Seager v Copydex Ltd

JurisdictionEngland & Wales
Judgment Date18 April 1967
Judgment citation (vLex)[1967] EWCA Civ J0418-2
CourtCourt of Appeal (Civil Division)
Date18 April 1967
John Henry Seager
Copydex Limited

[1967] EWCA Civ J0418-2


The Master of the Rolls (Lord Denning)

Lord Justice Salmon and

Lord Justice Winn

In The Supreme Court of Judicature

Court of Appeal

Civil Division

From Mr Justice Buckley

The Appellant appeared in person.

Mr Peter Ford (instructed by Messrs Courts & Co.) appeared as Counsel for the Respondents.


Mr Seager is the proprietor of a light engineering firm at Maiden. He is a clockmaker turned inventor. In 1953 a neighbour's child fell on a loose carpet and hurt herself badly. Mr Seager was so moved that he sought to devise a remedy. He produced a special grip to keep a carpet down. It was a narrow strip of metal with spikes on if. This metal strip was nailed to the floor or stairs. The carpet was stretched over it so as to be caught by the spikes. Then it was tightened up. It became taut in use as people trod on it. He called this grip the "Klent". That was a fancy name to denote its purpose to "catch, cling and clench". He took out a patent for it, No. 770279 and registered the name "Klent" as a trade mark. The inventive step lay in the special construction of the spikes. They were cut out of the metal and bent in a special way so as to be very like a dragon's teeth, sharp and strong.


In February 1961 the B.B.C. had a programme on television called the "Get Ahead" Contest. It was sponsored by the "Daily Mail". It showed people with ideas worthy of exploitation. Mr Seager took part in it. He showed his "Klent" carpet grip. He said he wanted a selling organisation to back it. The programme was seen by Mr Harry Preston of Copydex Limited. They are manufacturers of adhesives, with a considerable selling organisation. Mr Preston was very interested and got into touch with Mr Seager. On the 22nd March, 1961, he tailed on Mr Seager pnd took away samples of the "Klent" grip. Then followed negotiations for the marketing of the "Klent" grip by Copydex Limited. There were two persons who represented Copydex in the negotiations. One was Mr Harry Preston. He was an accountant by profession, and was at this time the acting secretary of Copydex and the assistant general manager. The other was Mr John Boon. He was the sales manager.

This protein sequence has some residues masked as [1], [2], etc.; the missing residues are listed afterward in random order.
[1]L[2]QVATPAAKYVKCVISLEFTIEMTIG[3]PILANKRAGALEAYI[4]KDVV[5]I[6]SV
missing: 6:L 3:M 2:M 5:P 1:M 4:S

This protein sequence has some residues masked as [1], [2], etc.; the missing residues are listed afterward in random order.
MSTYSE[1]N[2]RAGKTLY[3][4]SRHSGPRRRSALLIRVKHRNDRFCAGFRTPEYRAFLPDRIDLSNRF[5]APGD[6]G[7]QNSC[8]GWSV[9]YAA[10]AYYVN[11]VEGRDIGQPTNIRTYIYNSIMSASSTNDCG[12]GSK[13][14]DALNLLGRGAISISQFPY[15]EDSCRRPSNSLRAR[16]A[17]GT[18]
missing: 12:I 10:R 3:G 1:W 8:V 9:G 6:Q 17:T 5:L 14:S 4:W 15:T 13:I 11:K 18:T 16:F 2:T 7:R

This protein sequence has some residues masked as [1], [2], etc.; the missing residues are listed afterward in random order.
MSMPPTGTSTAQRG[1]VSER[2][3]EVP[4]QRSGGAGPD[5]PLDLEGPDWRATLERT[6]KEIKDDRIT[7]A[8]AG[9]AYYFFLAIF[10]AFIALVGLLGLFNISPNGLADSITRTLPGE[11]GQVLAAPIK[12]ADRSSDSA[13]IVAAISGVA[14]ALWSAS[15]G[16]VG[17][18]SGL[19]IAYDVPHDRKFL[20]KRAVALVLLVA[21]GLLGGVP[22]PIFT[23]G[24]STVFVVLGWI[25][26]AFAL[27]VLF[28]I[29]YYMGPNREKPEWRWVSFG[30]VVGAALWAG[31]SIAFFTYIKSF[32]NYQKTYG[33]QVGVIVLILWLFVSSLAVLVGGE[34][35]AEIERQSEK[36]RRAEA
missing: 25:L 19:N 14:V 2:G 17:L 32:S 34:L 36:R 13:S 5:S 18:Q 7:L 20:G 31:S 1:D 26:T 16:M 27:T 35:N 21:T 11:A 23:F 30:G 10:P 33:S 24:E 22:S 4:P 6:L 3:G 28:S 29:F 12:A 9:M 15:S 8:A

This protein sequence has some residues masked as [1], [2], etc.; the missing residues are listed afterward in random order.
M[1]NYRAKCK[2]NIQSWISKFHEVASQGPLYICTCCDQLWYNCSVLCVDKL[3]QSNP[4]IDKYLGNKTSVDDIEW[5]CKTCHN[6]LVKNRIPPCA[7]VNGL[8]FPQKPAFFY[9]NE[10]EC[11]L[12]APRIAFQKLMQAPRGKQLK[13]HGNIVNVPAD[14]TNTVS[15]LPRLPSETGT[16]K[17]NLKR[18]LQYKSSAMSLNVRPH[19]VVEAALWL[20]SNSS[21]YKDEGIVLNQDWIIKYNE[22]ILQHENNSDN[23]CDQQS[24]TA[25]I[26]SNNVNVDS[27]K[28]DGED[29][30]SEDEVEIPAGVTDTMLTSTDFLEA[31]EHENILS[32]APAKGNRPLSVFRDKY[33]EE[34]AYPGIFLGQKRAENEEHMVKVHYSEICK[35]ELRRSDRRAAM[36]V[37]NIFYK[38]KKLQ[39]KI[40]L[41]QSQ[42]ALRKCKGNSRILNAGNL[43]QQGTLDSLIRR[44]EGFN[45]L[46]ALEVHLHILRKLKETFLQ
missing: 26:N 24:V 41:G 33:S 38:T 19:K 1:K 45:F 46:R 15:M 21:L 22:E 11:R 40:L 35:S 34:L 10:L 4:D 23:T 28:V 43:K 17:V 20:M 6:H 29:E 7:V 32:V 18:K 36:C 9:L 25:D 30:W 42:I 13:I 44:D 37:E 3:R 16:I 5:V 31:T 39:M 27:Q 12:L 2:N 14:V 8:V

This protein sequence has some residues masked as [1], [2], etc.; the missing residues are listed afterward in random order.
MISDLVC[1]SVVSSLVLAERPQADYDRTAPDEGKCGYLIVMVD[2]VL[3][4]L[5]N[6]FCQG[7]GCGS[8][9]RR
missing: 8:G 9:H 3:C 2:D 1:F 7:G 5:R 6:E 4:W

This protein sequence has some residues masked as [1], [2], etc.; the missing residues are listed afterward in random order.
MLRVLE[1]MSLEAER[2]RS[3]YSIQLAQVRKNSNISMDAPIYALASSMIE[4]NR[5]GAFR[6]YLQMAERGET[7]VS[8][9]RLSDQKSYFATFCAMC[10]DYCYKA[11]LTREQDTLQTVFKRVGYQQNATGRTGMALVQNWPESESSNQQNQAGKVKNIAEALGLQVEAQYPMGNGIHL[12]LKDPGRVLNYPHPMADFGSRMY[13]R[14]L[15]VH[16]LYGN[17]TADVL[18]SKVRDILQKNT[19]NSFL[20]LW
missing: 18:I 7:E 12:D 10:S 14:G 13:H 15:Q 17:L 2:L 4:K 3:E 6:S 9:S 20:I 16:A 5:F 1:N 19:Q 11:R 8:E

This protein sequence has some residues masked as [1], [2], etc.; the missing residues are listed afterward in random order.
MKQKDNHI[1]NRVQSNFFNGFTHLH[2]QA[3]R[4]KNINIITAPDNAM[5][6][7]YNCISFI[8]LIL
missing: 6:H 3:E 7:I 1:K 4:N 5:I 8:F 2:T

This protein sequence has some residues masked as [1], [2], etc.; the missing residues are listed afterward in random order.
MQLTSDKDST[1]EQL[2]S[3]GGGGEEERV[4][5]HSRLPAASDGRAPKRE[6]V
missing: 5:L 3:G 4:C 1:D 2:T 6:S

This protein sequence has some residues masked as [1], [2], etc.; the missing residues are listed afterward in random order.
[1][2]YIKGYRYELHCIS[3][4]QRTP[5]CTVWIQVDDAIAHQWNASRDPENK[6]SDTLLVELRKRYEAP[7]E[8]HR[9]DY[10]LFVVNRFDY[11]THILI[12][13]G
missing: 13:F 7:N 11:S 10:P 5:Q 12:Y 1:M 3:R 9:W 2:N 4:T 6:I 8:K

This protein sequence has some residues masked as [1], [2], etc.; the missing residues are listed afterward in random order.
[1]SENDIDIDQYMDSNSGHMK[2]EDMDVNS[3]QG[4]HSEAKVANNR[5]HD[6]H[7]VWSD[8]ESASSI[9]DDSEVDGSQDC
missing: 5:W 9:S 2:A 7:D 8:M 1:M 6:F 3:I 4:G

The negotiations continued for over a year, in the course of which Mr Seager told them all about the "Klent" grip. But the negotiations came to an end about May 1962. I need not go throughthem in detail because we are not here concerned directly with the "Klent" grip. We are concerned with another carpet grip which, for convenience, I will call the "Invisigrip".


Mr Seager says that, in the course of the negotiations about the "Klent" grip, he disclosed to Mr Preston and Mr Boon an alternative carpet grip which would be cheaper to produce. He even suggested the name "Invisigrip". It was a narrow strip of metal like the "Klent", but the spikes ware constructed differently. Instead of being like dragon's teeth, the spikes were V-prongs, which were made sharp and strong by being specially shaped in that they were domed like half a cone.


In May 1962, as soon as the negotiations about the "Klent" grip fell through, Copydex Ltd. set to work to make a carpet grip of their own. It turned out to be very similar to Mr Seager's alternative suggestion. They gave it the very similar name "Invisigrip". And they applied for a patent for it, claiming it was their own invention. It has been a great success. They have sold it in large quantities.


Mr Seager claims that Copydex Limited. must have used the information that he gave to them during the negotiations about the "Klent" grip: and that this was a breach of confidence.


Mr Justice Buckley rejected Mr Seager's claim. He thought that there was no significant disclosure at all. Mr Seager appeals to this Court. He conducted his case in person. He is deaf and would have been at a great disadvantage but for modern aids. We sat in Queen's Bench Court 1, where there are recording machines. The official shorthand writer was a great help. He arranged for Mr Seager to have earphones: and Counsel and ourselves to have microphones. Then the case was heard just as well as if he had not been deaf. It involved a detailed consideration of the facts.




In February 1962 Mr Seager was hoping to be successful with "Klent" in the second "Daily Mail" contest: but Copydex Limited.were keen to get production going before the contest. Mr Seager sought to meet their wishes by putting an alternative before them. On the 26th February, 1962, he wrote to Mr Boon, the sales manager of Copydex: "By making a slight difference in design and finish, I could supply you in quantities, stamped Copydex etc., at a figure that will give you the margin and price you require".